Tohono O'odham Nation Repatriation.

Tohono O’odham Nation representatives in the AMNH’s anthropology collections.
Tohono O’odham Nation representatives in the AMNH’s anthropology collections. Left to right: Louis Lopez, Jesse Navarro, Samuel Fayuant, Johnny Sam, and Luterio Lopez.
D. Finnin/©AMNH

 

In August 2021, the American Museum of Natural History (AMNH), Division of Anthropology, welcomed five representatives from the Tohono O’odham Nation (formerly known as “Papago”) to complete the repatriation of 126 items from the ethnographic collection. The delegation members included: Cultural Affairs Specialist, Samuel Fayuant; Governmental Affairs Assistant, Jesse Navarro; Gu Achi District Senior Services Coordinator, Luterio Lopez; Medicine Man, Johnny Sam; and Cultural Preservation Committee Vice-Chairman, Louis Lopez. The Tohono O’odham Nation is one of four federally recognized O’odham bands that trace their history to life in the Sonoran Desert, situated in the southwestern United States and northern Mexico.

The Museum and Tohono O’odham Nation have been working together since 2019 to consult on the items included in the tribe’s repatriation claim. Many of these pieces were once part of the Vikita Ceremony, or Great Harvest Festival, which was historically performed every four years to bring the rain necessary for a successful harvest and maintain order in the world. The last known ceremony took place in the 1940s.

While reviewing the items in storage, the delegation discussed the history of the collection and ritually cleansed ceremonial pieces. The items were then packed in crates and loaded onto a truck in preparation for the long drive back home to Santa Rosa, Arizona, where they will be returned to the communities from which they were originally collected.

 

Tohono O’odham Nation representatives guide the packed crates
Tohono O’odham Nation representatives guide the packed crates through the Museum’s Hall of Saurischian Dinosaurs. The Museum was closed to the public, which allowed privacy and a clear path through the exhibition spaces.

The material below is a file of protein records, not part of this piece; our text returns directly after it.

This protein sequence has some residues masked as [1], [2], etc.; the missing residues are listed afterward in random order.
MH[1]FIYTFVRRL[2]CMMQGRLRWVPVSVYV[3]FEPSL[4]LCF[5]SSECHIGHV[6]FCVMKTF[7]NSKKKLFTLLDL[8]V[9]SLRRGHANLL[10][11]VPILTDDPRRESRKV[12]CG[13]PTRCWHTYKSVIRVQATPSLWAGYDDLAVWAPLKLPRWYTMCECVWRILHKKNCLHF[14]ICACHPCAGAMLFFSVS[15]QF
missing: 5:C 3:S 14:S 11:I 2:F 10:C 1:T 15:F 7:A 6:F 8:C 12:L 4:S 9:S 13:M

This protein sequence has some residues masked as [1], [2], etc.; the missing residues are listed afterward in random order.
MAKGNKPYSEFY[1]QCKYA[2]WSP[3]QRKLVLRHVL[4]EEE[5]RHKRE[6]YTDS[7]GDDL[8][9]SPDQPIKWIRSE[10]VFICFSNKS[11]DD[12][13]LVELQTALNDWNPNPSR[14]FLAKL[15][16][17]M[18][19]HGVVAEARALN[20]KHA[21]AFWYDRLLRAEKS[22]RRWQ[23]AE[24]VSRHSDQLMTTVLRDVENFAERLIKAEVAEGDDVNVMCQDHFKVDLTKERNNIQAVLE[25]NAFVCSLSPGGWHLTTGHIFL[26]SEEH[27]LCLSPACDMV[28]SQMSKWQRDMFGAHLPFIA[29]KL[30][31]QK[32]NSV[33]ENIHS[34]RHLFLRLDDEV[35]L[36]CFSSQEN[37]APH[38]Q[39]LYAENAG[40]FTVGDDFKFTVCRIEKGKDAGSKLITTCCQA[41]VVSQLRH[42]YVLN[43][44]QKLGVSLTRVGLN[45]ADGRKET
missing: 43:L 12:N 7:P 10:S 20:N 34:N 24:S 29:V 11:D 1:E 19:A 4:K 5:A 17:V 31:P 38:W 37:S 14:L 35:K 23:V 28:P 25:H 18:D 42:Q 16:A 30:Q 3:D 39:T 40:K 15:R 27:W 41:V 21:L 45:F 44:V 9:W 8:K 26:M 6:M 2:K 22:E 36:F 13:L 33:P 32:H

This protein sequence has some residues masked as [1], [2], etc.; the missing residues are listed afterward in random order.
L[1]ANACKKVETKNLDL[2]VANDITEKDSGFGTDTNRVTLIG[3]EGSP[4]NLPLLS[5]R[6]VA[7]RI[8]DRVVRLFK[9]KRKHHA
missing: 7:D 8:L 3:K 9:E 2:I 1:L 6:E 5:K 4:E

D. Finnin/©AMNH
Members of the delegation take a closer look
Members of the delegation take a closer look at a strand of seashells collected by Victorian Explorer Carl Lumholtz in 1911. These and the other items on the table belonged to one of Lumholtz’s informants, a Tohono O’odham man named Simon, who sold his Vikita Ceremony regalia in 1911.
D. Finnin/©AMNH
Simon was photographed in Lumholtz’s 1912 “New Trails in Mexico” publication.
One of Lumholtz’s informants, a Tohono O’odham man named Simon, who sold his Vikita Ceremony regalia in 1911, photographed in Lumholtz’s 1912 “New Trails in Mexico” publication.
 
Johnny Sam and Luterio Lopez take a closer look
Johnny Sam and Luterio Lopez take a closer look at one of the repatriated feather headdresses, which was worn by a ceremonial Clown or nawichu during a Vikita Ceremony in the early 1900s. Nawichu masks resemble hoods and feature large plumes, primarily from turkeys, hawks, and black sea birds. Their canvass faces were pierced to reveal two eye holes and decorated with painted chevron motifs representing clouds. Horsehair braids fell down the sides of each mask and a long, textile train descended the back.
D. Finnin/©AMNH
Tohono O’odham Nation representatives completed the packing
Tohono O’odham Nation representatives completed the packing of the repatriated items on August 16 and began their journey home to Santa Rosa, Arizona.
D. Finnin/©AMNH